Acacias of Australia

Print Fact Sheet

Acacia maitlandii F.Muell.

Common Name

Maitland’s Wattle, Spiky Wattle, Spiny-leaved Wattle




Widespread in the arid zone from Dampier and Mt Augustus, W.A., to the western margin of the Simpson Desert, N.T., and Serpentine Lakes area, S.A.; further E it occurs from near Windorah and Jericho, Qld, S to near Enngonia, N.S.W.


Openly branched, erect, normally rather straggly shrub 1–4 m high, becoming rather bushy in well-watered sites. Branchlets red to brown, lenticellular, glabrous, resinous-viscid, scarred where phyllodes have fallen. Stipules 0.5–1.5 mm long, erect, often enveloped in resin. Phyllodes patent to inclined, variable, ±asymmetrically narrowly elliptic to oblong-elliptic or oblong-obovate, (6–) 7–25 (–30) mm long, (1.5–) 2–4 (–5) mm wide with l:w = 3–10, pungent with a slender cusp, rigid, green, glabrous; midrib prominent, rarely with an obscure second nerve, lateral nerves obscure or absent; pulvinus 0.5 mm long, yellow. Inflorescences simple, 1 per axil; peduncles 1–2 (–2.5) cm long (often exceeding the phyllodes), glabrous; heads globular, c. 9 mm diam. (fresh), densely 50–90-flowered, golden. Flowers mostly 5-merous; sepals free, linear-spathulate. Pods rounded over and slightly constricted between seeds, 2–7.5 cm long, (3–) 4–5 (–10) mm wide, firmly chartaceous, glabrous, somewhat viscid when young. Seeds longitudinal, elliptic to ovate, 3.5–4.5 mm long, dark brown, slightly mottled, cream on periphery and bordering pleurogram, exarillate.


Flowers May–Aug.


Grows in red sand on plains or dunes, or sometimes on rocky slopes, often in mulga scrub, spinifex country or eucalypt open woodland.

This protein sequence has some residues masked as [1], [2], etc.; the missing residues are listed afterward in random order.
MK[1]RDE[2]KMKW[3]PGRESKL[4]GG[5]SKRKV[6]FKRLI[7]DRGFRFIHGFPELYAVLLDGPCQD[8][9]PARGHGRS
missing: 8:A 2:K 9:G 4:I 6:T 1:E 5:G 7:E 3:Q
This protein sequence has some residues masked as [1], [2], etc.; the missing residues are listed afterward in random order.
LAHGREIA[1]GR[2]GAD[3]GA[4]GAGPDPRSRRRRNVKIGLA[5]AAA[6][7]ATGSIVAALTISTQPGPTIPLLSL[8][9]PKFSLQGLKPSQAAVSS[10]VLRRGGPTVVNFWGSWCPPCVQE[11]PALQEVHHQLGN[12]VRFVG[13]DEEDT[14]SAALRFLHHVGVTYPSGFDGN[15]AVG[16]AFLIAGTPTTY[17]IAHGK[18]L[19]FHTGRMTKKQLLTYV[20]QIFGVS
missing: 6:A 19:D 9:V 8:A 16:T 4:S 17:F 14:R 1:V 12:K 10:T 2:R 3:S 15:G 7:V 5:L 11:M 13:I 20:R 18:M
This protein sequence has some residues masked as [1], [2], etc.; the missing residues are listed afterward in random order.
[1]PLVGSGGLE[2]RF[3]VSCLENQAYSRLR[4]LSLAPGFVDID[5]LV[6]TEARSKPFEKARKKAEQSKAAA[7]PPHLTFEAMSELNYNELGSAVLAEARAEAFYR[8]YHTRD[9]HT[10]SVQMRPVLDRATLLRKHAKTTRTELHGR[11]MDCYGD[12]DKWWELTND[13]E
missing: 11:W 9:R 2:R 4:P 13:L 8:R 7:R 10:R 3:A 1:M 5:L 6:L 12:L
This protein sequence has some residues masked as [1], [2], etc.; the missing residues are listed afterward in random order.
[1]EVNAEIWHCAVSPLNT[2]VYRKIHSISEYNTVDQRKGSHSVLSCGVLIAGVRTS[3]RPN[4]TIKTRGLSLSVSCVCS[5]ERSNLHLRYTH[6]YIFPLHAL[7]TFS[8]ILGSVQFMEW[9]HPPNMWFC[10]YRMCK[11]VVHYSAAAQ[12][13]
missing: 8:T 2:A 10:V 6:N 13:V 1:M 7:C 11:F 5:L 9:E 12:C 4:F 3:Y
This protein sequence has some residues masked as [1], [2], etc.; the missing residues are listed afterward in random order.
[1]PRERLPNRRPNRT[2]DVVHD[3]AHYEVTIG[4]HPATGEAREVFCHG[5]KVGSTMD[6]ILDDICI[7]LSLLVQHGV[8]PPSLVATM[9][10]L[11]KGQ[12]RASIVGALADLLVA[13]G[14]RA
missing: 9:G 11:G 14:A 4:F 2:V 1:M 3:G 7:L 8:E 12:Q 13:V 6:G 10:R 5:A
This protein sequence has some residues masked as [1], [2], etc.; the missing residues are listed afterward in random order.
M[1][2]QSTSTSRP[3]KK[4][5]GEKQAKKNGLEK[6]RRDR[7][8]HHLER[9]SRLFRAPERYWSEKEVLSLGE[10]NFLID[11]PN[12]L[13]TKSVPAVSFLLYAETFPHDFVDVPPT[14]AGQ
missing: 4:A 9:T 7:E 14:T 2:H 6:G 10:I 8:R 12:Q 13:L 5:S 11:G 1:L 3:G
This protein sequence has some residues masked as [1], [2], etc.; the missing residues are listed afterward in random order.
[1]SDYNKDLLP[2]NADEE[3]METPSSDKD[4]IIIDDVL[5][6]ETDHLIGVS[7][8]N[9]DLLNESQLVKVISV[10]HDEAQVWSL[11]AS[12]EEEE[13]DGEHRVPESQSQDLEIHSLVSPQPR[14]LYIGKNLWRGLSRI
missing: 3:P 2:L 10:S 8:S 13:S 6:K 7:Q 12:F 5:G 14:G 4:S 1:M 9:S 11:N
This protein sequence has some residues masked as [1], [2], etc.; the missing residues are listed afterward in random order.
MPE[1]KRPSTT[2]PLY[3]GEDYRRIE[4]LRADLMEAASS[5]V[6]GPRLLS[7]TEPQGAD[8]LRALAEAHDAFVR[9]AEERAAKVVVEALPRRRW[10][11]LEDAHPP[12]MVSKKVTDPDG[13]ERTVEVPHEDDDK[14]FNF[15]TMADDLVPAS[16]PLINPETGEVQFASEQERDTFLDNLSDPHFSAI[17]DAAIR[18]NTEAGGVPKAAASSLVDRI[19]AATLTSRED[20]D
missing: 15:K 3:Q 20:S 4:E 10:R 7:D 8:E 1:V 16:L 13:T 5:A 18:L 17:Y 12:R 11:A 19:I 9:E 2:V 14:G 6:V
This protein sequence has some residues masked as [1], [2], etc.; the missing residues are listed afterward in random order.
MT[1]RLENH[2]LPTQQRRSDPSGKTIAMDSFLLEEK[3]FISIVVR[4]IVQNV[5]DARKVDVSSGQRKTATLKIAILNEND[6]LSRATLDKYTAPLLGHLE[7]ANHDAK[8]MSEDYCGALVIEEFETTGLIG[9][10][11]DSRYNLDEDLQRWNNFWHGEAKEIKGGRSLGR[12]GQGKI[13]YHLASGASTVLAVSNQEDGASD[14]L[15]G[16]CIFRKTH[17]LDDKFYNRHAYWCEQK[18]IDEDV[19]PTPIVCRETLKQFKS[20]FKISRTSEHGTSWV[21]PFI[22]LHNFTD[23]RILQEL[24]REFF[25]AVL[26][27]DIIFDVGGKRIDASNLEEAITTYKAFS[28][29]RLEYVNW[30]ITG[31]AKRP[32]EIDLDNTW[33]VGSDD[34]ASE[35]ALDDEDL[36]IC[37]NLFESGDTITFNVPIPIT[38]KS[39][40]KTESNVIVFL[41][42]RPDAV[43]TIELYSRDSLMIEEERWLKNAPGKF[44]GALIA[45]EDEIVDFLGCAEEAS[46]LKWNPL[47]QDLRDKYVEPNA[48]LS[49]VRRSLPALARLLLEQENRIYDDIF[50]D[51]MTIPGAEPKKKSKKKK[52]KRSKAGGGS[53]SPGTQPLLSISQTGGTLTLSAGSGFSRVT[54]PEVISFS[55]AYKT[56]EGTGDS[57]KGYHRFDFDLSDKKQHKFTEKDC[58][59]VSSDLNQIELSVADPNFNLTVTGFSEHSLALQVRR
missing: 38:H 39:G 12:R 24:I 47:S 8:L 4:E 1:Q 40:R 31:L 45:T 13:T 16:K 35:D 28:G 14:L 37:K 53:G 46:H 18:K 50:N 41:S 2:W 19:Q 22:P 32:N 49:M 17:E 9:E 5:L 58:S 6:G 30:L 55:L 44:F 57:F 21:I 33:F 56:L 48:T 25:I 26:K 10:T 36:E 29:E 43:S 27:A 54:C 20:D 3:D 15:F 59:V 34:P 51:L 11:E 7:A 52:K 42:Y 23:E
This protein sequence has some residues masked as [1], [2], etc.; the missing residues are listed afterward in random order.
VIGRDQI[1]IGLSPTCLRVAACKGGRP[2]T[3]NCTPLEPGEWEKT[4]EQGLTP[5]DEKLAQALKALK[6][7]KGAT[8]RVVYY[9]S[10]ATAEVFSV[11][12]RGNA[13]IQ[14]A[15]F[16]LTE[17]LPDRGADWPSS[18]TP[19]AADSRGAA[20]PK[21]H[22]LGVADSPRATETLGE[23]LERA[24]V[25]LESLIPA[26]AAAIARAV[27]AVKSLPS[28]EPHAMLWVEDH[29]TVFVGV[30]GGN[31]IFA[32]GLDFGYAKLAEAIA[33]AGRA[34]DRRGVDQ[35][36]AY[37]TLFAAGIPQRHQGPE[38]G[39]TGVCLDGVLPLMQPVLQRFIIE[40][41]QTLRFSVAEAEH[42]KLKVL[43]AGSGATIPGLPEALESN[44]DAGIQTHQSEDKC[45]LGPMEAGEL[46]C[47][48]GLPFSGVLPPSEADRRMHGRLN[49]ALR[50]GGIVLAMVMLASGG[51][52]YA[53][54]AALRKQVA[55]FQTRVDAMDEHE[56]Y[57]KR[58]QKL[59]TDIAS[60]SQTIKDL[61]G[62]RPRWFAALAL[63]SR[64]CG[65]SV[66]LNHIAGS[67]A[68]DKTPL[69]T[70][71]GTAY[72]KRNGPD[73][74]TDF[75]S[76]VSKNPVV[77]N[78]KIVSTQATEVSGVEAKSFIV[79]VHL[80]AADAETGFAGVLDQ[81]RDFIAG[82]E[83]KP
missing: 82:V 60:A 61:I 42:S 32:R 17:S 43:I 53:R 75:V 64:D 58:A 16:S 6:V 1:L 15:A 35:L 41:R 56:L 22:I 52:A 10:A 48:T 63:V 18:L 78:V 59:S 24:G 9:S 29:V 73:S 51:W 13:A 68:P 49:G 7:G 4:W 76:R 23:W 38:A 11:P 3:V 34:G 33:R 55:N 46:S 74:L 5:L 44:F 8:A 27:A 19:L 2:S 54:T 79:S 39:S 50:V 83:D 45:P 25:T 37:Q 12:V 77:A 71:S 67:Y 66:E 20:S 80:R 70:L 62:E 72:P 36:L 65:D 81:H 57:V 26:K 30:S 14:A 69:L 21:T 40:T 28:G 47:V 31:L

W.A.: Upper Rudall R. area, B.R.Maslin 2118 (CANB, MEL, PERTH). N.T.: 29 km SE of Aileron town-ship, M.Lazarides 5771 (K, MO, NSW, PERTH). S.A.: c. 4 km N of Mt Lindsay, P.J.Wilson 2499 (AD). Qld: 11 km from Charleville towards Cunnamulla, I.B.Armitage 917 (PERTH). N.S.W.: Burrawantie Stn, W.E.Mulham 1079 (NSW).


Related to A. minutissima, A. subtiliformis and A. walkeri; its exarillate seeds and pungent phyllodes suggest affinities with the ‘A. pyrifolia’ and ‘A. murrayana’ groups. It superficially resembles A. siculiformis.

The first and second variants noted under A. maitlandii, B.R.Maslin in Fl. Australia 11A: 388 (2001) are now described as A. walkeri and A. minutissima respectively. Acacia maitlandii regenerates from a woody root-stock following cool fire but is killed by hot fire. Although this species is not known in cultivation it may possibly be useful as an ornamental suitable for rockery planting in dry inland areas. Notes on Aboriginal use of A. maitlandii in central Australia are provided by P.Latz, Bushfires & Bushtucker 107 (1995).

The species is rather variable in phyllode shape and size. A specimen with atypically broad pods (about 10 mm wide) is recorded for the Carnarvon Ra., W.A. (M.Hancock 3, PERTH).

FOA Reference

Data derived from Flora of Australia Volumes 11A (2001), 11B (2001) and 12 (1998), products of ABRS, ©Commonwealth of Australia